Virtual Worlds vs. NCSoft Patent Infringement Suit—Legal Theorycrafting

watch     On Christmas Eve 2008, Virtual Worlds filed a patent claim against NCSoft for infringing on patent no. viagra generico italia pagamento online a Venezia 7,181,690. The claims included in the patent pertain to online 3D environments where "[a] plurality of users can interact in the three-dimensional, computer-generated graphical space where each user executes a client process to view a virtual world from the perspective of that user." In other words, the technology arguably applies to every MMO in existence. According to counsel for Virtual Worlds, the patent (granted in 2007 and filed in 2000) was continued from an earlier patent filed in 1996 (patent no. 6,219,045).

go here     This is an interesting case and it could create problems for MMO developers and publishers. The duration of a patent is 20 years from the date of filing, so provided that this is a "typical" case and no extensions apply, the patent is valid until 2020. If Virtual Worlds sees any success against NCSoft, there is little doubt that they will pursue other infringers, including Blizzard Activision's World of Warcraft, Linden Lab's Second Life, and others. Nothing in the current press suggests anyone has yet purchased a license from Virtual Worlds for this technology, and it seems as though this litigation may set the benchmark for price– provided the case survives preliminary motions.     Virtual Worlds may try to avoid non-merit based arguments such as the doctrine of laches by relying on the fact that the patent wasn't granted until 2007. This is where things may get a bit tricky, because the 1996 patent upon which the 2000 patent is based was issued in 2001. This suggests that Virtual Worlds has had a valid patent in the relevant technology for almost eight years. The time is important here, because Virtual Worlds would have to rely at least in part on the '045 patent when arguing the validity of its patent. If the '045 patent is ignored, then the earliest Virtual Worlds can claim this technology is 2000. Under U.S. Patent Law, an invention cannot be patented if: "(a) the invention was known or used by others in this country, or patented or described in a printed publication in this or a foreign country, before the invention thereof by the applicant for patent," or "(b) the invention was patented or described in a printed publication in this or a foreign country or in public use or on sale in this country more than one year prior to the application for patent in the United States . . ." If the case goes to the merits, NCSoft may defend by asserting that the '690 patent is invalid because the patent failed to meet the novelty standard under the Patent law. NCSoft has been in business and making MMOs since 1997 and Everquest came into existence in 1999, which means that prior arts using the technology were already in existence and likely generally known and described at the time the Virtual Worlds '690 patent was filed. This isn't a simple issue and the Court could rule to validate the '690 patent, but relying solely on the '690 patent certainly makes it harder for Virtual Worlds to meet the novelty and non-obvious standards.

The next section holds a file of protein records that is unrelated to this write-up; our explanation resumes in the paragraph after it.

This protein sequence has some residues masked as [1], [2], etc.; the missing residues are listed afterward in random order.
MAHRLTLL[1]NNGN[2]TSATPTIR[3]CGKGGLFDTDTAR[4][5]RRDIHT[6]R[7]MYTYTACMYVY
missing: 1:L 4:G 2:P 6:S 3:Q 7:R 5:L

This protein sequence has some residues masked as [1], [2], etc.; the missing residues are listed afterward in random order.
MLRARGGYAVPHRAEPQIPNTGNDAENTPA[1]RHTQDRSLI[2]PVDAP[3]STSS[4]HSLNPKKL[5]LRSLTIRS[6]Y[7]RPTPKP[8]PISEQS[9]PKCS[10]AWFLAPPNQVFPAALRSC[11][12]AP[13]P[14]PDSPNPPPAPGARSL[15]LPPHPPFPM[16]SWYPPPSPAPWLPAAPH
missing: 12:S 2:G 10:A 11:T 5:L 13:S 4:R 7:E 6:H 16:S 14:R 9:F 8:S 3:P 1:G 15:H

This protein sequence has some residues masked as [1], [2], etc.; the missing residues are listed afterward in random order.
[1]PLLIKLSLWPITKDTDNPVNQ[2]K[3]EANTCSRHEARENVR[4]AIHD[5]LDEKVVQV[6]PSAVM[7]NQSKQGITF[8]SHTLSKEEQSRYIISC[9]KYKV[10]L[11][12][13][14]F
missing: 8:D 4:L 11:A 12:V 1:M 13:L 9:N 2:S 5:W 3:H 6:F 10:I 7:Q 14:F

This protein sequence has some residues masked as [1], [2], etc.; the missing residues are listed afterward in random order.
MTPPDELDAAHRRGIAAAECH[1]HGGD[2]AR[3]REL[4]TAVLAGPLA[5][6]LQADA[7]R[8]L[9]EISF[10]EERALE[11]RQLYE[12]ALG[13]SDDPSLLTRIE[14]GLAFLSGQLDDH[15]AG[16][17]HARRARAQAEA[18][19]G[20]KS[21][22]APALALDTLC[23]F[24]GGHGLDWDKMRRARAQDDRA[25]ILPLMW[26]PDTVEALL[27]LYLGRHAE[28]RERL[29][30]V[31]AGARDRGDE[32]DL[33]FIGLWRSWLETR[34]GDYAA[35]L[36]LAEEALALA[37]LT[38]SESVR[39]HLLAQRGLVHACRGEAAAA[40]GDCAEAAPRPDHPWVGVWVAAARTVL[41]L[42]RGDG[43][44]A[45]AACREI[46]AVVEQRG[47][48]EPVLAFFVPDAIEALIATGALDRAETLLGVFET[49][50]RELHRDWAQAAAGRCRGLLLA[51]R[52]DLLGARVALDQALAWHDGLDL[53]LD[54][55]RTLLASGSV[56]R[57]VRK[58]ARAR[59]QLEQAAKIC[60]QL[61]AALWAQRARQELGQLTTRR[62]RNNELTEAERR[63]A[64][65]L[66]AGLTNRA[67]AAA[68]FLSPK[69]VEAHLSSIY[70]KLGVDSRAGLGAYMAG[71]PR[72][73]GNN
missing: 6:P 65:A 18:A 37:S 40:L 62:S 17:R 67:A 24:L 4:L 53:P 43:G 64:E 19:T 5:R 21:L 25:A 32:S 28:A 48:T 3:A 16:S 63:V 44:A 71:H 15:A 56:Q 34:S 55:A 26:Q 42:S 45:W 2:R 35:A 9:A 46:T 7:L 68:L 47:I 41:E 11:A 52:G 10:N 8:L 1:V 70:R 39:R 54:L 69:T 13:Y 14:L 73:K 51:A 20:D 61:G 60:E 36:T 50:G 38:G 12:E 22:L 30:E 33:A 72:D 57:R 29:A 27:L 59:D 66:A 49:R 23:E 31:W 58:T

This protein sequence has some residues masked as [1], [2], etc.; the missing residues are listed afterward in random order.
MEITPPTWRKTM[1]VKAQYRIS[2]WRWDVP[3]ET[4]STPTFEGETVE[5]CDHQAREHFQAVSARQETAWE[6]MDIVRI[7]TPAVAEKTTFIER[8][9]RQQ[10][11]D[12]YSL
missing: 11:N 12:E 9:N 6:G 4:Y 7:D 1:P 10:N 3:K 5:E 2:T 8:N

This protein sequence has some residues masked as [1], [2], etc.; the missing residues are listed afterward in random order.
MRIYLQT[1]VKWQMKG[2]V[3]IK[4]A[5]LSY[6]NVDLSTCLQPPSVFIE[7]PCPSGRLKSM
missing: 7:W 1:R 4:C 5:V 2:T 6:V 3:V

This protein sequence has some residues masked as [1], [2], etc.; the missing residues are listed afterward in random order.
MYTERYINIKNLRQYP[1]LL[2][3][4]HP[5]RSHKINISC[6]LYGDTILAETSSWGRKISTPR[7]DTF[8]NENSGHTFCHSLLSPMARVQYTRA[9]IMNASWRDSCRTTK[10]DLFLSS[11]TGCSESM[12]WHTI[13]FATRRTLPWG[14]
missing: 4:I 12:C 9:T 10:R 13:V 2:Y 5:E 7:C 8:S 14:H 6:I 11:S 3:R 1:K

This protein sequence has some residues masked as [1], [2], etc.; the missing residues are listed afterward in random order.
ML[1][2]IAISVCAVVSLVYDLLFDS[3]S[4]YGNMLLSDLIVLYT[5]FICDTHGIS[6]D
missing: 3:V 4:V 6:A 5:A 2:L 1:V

see     If Virtual Worlds relies on the 2001 patent by introducing it as evidence in support of a valid patent claim, however, a new set of problems arise. While the statute of limitations argument can be avoided because, as is the case with most infringement cases, the infringement is ongoing, plaintiffs still have an obligation to file within a reasonable time period. The doctrine of laches states, in relevant part:     "laches may be imputed to a plaintiff who, with knowledge of infringement, stands by for many years and permits the alleged infringer to build up, at great expense, a large business, which will be worthless if plaintiff's complaint shall succeed, and who by inaction permits many thousands of other persons to become liable as constructive infringers from the fact of the use of an infringing device. Of course, laches does not depend on mere lapse of time. It is probably true that mere failure to sue for any but the latest act of infringement, which took place, perhaps, only the day before the suit was filed, would not of itself bar an action, on the ground either of laches or because of any statute of limitations, provided the action be brought during the life of the patent."
Temco Mfg. Co. v. National Electric Ticket Register Co., 33 F.2d 777 (D. Mo. 1928)      Virtual Worlds has had ample time to bring a lawsuit, provided they felt that they could safely rely on the '045 patent. If you're using a prior patent to argue that your new patent is valid and is only a continuation of the old patent, there is much to suggest that you have a lot of faith in that old patent. Why wait, except to allow companies like NCSoft and Blizzard to "build up, at great expense, a large business, which will be worthless if plaintiff's complaint shall succeed…"?

    From an academic standpoint it would be interesting to see where this could go if it proceeds through discovery and litigation. The expert testimony and legal breakdown of the Virtual Worlds patent would be fascinating, but it could also prove damaging to developers of future technology in light of the complexity of the issue. Practically speaking, if it survives preliminary motions there is little chance that it will escape settlement, thus setting Virtual Worlds up for a substantial payday from not only NCSoft, but from dozens of other major publishers in the MMO market. For another perspective, check out the Massively analysis. And for a quick laugh, head over to Penny Arcade.